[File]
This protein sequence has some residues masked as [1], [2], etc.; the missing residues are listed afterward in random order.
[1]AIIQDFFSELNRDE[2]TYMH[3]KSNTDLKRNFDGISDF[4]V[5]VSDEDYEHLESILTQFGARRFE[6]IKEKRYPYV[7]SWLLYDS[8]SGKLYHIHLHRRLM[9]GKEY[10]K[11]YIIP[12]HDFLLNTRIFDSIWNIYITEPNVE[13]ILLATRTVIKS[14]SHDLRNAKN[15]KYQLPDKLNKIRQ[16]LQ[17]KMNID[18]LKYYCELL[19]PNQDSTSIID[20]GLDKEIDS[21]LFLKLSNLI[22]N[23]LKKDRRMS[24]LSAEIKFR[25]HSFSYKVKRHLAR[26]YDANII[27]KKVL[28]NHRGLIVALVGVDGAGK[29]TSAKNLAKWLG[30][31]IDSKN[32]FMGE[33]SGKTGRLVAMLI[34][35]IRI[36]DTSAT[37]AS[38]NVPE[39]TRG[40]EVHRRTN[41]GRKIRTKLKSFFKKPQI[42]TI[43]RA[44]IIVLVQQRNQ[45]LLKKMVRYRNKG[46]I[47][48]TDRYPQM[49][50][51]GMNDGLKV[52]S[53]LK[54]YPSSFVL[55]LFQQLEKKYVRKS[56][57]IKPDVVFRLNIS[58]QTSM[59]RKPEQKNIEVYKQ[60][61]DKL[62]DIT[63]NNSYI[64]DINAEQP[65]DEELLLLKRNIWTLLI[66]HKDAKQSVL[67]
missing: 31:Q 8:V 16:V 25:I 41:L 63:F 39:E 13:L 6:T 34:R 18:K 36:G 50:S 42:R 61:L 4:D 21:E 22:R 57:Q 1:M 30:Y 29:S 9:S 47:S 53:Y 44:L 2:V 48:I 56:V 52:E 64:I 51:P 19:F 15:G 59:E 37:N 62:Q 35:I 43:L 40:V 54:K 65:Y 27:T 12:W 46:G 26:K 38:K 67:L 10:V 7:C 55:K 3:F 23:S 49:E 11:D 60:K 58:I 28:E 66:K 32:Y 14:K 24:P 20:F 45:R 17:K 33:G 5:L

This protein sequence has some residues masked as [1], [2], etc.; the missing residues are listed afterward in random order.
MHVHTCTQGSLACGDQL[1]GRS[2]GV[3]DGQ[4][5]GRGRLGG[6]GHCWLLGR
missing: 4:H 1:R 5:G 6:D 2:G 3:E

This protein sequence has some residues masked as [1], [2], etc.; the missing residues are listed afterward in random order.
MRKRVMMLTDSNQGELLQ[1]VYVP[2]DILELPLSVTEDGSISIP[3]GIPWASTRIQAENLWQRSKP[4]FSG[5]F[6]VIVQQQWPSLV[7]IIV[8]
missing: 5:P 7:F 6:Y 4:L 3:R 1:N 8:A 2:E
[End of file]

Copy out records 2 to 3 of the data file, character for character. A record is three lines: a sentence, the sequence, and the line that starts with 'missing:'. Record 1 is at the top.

This protein sequence has some residues masked as [1], [2], etc.; the missing residues are listed afterward in random order.
MHVHTCTQGSLACGDQL[1]GRS[2]GV[3]DGQ[4][5]GRGRLGG[6]GHCWLLGR
missing: 4:H 1:R 5:G 6:D 2:G 3:E

This protein sequence has some residues masked as [1], [2], etc.; the missing residues are listed afterward in random order.
MRKRVMMLTDSNQGELLQ[1]VYVP[2]DILELPLSVTEDGSISIP[3]GIPWASTRIQAENLWQRSKP[4]FSG[5]F[6]VIVQQQWPSLV[7]IIV[8]
missing: 5:P 7:F 6:Y 4:L 3:R 1:N 8:A 2:E